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Treasury Unveils Plans For An Online Sales Tax

The pandemic changed the way we shop ...

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Posted by Roger Eddowes on 28/04/2022 @ 8:00AM

The Treasury completes its consultation on introducing a new Online Sales Tax (OST) soon. First promised by the Chancellor in his 2021 Budget, it's looking at the pros and cons of an OST ...

The pandemic changed the way we shop, so the Treasury just completed an Online Sales Tax consultation!

The pandemic changed the way we shop, so the Treasury just completed an Online Sales Tax consultation!

copyright: alessandroguerriero / 123rf

No firm decision has been made as to whether an OST is a good idea, let alone if and when it would be implemented, but the changes in the retail sector due to the pandemic mean the time is right to take a serious look.

"Why is an Online Sales Tax being considered?"

Shopping footfall stopped completely during pandemic lockdowns and has struggled to improve ever since. Everyone turned to online purchases instead which has frightened bricks and mortar retailers as they have large amounts of business rates to pay for their premises. Online retailers invariable have a lot less to pay on lower value out of town warehouses.

The Government has announced it is keeping business rates 'as is' for now, but now considers an OST to be a good way to balance taxation within the retail sector between online-only and high street retailers. Options on the table also include reducing business rates for high street retailers and additional block grants to cover any changes will be given to the devolved administrations in this case.

There are also issues in deciding who would pay an Online Sales Tax. If a purchase is made in-store using an app or via an online reservation then collect, well, would that be included? Does Click & Collect count? How about phone, mail order and even voice-enabled apps like Alexa?

"And should OST apply to services as well as physical goods?"

If it was to apply to physical goods only, the Treasury has said there are areas of difficulty when it comes to the likes of takeaway food delivered to the home which could be considered catering rather than the supply of goods for VAT purposes.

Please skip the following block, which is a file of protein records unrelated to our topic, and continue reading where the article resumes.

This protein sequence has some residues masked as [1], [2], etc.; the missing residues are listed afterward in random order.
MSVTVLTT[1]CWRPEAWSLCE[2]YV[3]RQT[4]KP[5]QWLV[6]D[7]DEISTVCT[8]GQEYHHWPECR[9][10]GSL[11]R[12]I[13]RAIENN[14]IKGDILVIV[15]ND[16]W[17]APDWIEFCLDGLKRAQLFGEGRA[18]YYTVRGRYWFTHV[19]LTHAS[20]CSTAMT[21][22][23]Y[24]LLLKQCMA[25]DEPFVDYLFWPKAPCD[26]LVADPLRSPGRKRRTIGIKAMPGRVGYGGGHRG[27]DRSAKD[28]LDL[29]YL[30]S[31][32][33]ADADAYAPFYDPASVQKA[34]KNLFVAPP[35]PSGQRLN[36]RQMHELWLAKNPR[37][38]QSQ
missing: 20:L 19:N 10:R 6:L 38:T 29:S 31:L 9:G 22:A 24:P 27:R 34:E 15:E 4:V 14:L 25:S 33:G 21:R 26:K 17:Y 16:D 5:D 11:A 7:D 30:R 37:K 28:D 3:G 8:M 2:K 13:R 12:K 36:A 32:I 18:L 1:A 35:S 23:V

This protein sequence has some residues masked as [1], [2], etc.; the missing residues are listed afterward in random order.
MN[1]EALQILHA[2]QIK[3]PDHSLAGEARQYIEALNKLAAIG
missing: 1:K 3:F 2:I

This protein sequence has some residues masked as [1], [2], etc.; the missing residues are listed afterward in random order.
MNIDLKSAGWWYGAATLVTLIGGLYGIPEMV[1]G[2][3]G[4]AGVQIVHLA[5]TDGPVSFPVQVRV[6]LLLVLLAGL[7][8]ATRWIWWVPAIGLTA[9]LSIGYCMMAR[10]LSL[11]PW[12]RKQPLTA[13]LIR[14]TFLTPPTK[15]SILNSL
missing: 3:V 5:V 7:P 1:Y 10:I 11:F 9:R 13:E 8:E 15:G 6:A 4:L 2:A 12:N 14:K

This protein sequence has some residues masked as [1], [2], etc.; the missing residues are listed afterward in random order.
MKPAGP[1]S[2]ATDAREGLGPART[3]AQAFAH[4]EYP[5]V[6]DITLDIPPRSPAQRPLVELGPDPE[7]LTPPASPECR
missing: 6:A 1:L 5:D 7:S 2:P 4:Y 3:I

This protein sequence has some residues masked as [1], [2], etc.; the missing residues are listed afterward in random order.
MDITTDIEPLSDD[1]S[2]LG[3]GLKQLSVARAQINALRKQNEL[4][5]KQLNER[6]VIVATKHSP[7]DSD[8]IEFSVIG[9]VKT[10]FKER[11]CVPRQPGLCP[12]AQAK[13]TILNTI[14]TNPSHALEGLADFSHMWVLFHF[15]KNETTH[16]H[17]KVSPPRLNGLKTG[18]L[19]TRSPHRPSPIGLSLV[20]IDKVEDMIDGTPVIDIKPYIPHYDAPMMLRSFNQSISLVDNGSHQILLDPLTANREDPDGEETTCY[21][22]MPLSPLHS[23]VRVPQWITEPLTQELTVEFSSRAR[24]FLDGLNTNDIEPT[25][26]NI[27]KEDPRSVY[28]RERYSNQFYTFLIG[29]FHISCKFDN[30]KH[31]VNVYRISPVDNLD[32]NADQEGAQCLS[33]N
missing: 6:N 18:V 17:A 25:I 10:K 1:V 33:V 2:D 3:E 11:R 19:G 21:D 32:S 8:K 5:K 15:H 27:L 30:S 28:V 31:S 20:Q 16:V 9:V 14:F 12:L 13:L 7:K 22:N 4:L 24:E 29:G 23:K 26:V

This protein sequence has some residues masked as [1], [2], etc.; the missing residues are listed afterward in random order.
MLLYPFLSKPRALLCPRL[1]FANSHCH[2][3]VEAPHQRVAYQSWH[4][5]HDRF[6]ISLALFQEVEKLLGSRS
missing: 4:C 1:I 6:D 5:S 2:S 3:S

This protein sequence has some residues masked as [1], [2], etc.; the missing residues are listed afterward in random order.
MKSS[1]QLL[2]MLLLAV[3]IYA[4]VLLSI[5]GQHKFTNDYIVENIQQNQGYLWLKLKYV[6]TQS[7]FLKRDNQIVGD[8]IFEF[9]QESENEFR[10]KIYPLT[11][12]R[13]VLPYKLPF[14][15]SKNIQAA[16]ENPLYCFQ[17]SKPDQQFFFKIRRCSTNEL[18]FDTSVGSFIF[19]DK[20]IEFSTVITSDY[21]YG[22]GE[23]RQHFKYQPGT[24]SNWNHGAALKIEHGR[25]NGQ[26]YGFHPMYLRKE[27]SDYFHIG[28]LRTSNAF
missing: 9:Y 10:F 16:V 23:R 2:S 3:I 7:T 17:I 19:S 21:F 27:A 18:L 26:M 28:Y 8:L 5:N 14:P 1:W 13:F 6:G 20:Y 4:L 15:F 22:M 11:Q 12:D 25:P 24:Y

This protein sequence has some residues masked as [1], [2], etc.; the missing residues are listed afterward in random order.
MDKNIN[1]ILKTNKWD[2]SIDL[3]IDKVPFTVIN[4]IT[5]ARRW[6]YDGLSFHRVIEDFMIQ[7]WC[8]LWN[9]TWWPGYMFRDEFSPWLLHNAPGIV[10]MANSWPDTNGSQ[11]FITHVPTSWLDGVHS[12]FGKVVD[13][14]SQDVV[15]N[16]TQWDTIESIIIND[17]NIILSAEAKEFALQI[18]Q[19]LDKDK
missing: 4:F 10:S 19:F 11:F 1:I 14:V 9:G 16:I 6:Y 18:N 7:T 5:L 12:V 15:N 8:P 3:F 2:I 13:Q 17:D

If it did cover services, would that include estate agents, or even gambling sites competing with high street outlets? How about bus and rail tickets that can be booked online? It seems to be a complex area to think about, hence the Treasury's consultation.

And if that wasn't all confusing enough, the Treasury asks the following about OST:

  • Should the OST be payable by the vendor, or the consumer?

  • For sales through online marketplaces, should it be the operator of the marketplace that is liable to the OST rather than the vendor (the current approach for accounting for VAT on such sales)?

  • How would cross-border sales to UK customers be treated?

  • Should the tax be based on the revenues generated from online sales or as a flat fee?

  • Would a threshold be appropriate so that smaller businesses, and/or those with limited online sales, do not have to deal with the OST?

  • How often would returns and payments be due? The Treasury prefers quarterly reporting, but asks for thoughts on whether reporting periods based on the tax year or another annual period might be more suitable.

  • What data and systems changes might be required to implement an OST, and how much of an administrative burden would it create for the sector?

Although the consultation closes on the 20th of May 2022 there is still time to have your say, It's expected the Government may soon decide whether to continue with an Online Sales Tax. It's a completely new concept as there's no precedent anywhere in the world so the United Kingdom is leading the way again.

It'll be very interesting to see what the Government decides.

Until next time ...

Business Godparent


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About Roger Eddowes ...


Roger trained at Edward Thomas Peirson & Sons in Market Harborough before working at Hartwell & Co, followed by Chancery, as a partner. He started Essendon Accounts and Tax with Helen Beaumont in 2014 as a general practitioner with a hands-on approach.

Roger loves getting his hands dirty, working with emerging, small-to-medium and family businesses to ensure they receive the best possible accountancy advice. Roger utilises an extensive network of business contacts to leverage the best guidance and practical solutions.